Try to flag down a moving taxi, not one waiting by the hotel or tourist site. Lean in and tell the driver clearly your destination, if he nods, hop in and watch that the meter is started, and at 35฿. If not, politely indicate the meter, and say meter please. The average inner-city fare less than ฿100. Do not negotiate a fixed price, if the driver wants to negotiate, get another taxi. The meter tends to be cheaper.

If you get into a taxi whose meter goes up 2 baht every 3 seconds or so (the taxi meter should *not* be increasing that quickly), ask the driver to stop and let you out.  Otherwise, you'll end up paying 2 to 3 times what a legitimate metered taxi would cost you.

Also, avoid the "friendly" tuk-tuk drivers who may present themselves as guides and speak pretty good English. They hang out near major tourist sites, hotels and shopping areas and they'll tell you the temples are closed (holiday, cleaning, the King relatives passed away, local Thai only etc). Instead of the temples, they offer to take you on a cheap day-long tour of the city, but in reality, you may find yourself involved in their "get rich quick" scheme:

These cheap tuk-tuk tours will end up taking you to a fake (or over-priced) gem stores, a crappy tailor, a massage parlour or worse. The tuk-tuk driver will tell you he gets a coupon for petrol from each shop if he brings you to even if you don't want to buy. If you pity him and agree to go into the shop, but you may regret it - even if all you lose is hours of your valuable holiday time. 

So far, the Thai government has taken very little action against these people and schemes. Although in fairness, they do put up many warnings about this, the fact that this touts hang around popular tourists attractions in full view of the local police does still raise a question.

This is a link to the Bangkok Scams website

This is a link to vital information before you BUY GEMS in Thailand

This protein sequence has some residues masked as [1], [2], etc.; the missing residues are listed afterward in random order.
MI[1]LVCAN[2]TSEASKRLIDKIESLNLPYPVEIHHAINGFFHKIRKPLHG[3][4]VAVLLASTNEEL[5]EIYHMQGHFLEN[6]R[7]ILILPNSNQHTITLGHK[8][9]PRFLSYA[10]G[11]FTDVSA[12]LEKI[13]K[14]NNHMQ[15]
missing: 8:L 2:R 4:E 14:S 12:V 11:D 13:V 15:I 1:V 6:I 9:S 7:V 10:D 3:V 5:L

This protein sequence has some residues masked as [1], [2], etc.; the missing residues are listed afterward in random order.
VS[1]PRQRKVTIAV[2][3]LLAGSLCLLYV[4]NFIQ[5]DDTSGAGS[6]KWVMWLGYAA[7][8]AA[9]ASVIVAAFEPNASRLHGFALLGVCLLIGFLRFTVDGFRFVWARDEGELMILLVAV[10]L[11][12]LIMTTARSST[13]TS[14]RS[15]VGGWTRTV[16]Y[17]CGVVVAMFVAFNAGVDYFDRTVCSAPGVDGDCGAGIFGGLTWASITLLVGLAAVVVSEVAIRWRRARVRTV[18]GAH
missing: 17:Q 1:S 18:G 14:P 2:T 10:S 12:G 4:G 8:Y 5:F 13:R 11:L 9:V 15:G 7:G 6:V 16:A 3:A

So in summary, when approached by these touts, tuk-tuk drivers and even "friendly & helpful" strangers, be they Thai or not, the best bet is to smile, wave them away like you would a fly, and keep walking.

A few additional things to note:


  • Don't trust the many storefronts that appear to be "tourist bureaus" or travel agents, even if they have official-looking TAT registration/license numbers on them (which they all do). They overcharge and refuse to provide brochures or legitimate information and instead try to force you to buy certain prepackaged tours. The one legitimate tourist bureau that seems to exist in Bangkok looks very different - it's a fairly large white building with a wall of brochures inside (with a round logo of an elephant walking towards you with a buddha on its back). 
  • Remember: TAT (Tourism Authority of Thailand) offices do not sell tickets or tours.
  • The address and contact details for the real Tourist Information Centre can be found here:


This Tourist Information Centre provides a small booklet containing some handy advice, some of which is repeated here to forewarn travellers:

  • The government does not help subsidise tuk-tuks and they cannot make tuk-tuks or taxi drivers charge a fixed rate (if a person approaches you saying the government has put a cap on tuk-tuk fares that day, it is false).
  • The Grand Palace and the Temple of the Emerald Buddha are open from 8:30am until 4pm. Tickets are sold until 3:30pm only and you must buy your own ticket inside (which cost 300B for each person at the time of printing - 2009). These sites do not close during lunch time. Don't believe that particular tourist sites are "closed" unless you see with your own eyes - this is another way scammers trick you into going to their own special "sites". 
  • The government does not have promotions or sales.
  • Normally scammers work as a team - people walking along the street, people from your own country, tuk-tuk drivers and people hanging around temples can all be part of the team. They all recommend you visit the same store, site or "fashion clearance sale".
  • You can be locked up in jewellery/suit shops as they attempt to force you to buy something you don't want.
  • Nothing is free. Don't accept things from strangers such as bird food, a hat, postcard etc unless they tell you the exact price and you agree on it. Ignore if they say it is for free or a gift - leave it on the ground if they refuse to take it back.
  • There is no "lucky Buddha".
  • The Grand Palace and Temple of the Emerald Buddha require that you dress properly - you can make a deposit (100B at the time of printing - 2009) for renting proper clothing inside the Grand Palace and you will get your money back when the clothes are returned.
  • Beware of fake tourist guides. A good one will not have to wait along the street and look for customers.
  • Before getting into a taxi, lean in and tell the driver your destination, if he nods, get in and watch that he starts the meter at 35฿. If not politely remind him. If he wants to negotiate a fair, wave him on and try the next one. 
  • If you have been scammed, you can call the Tourist Police at 1155.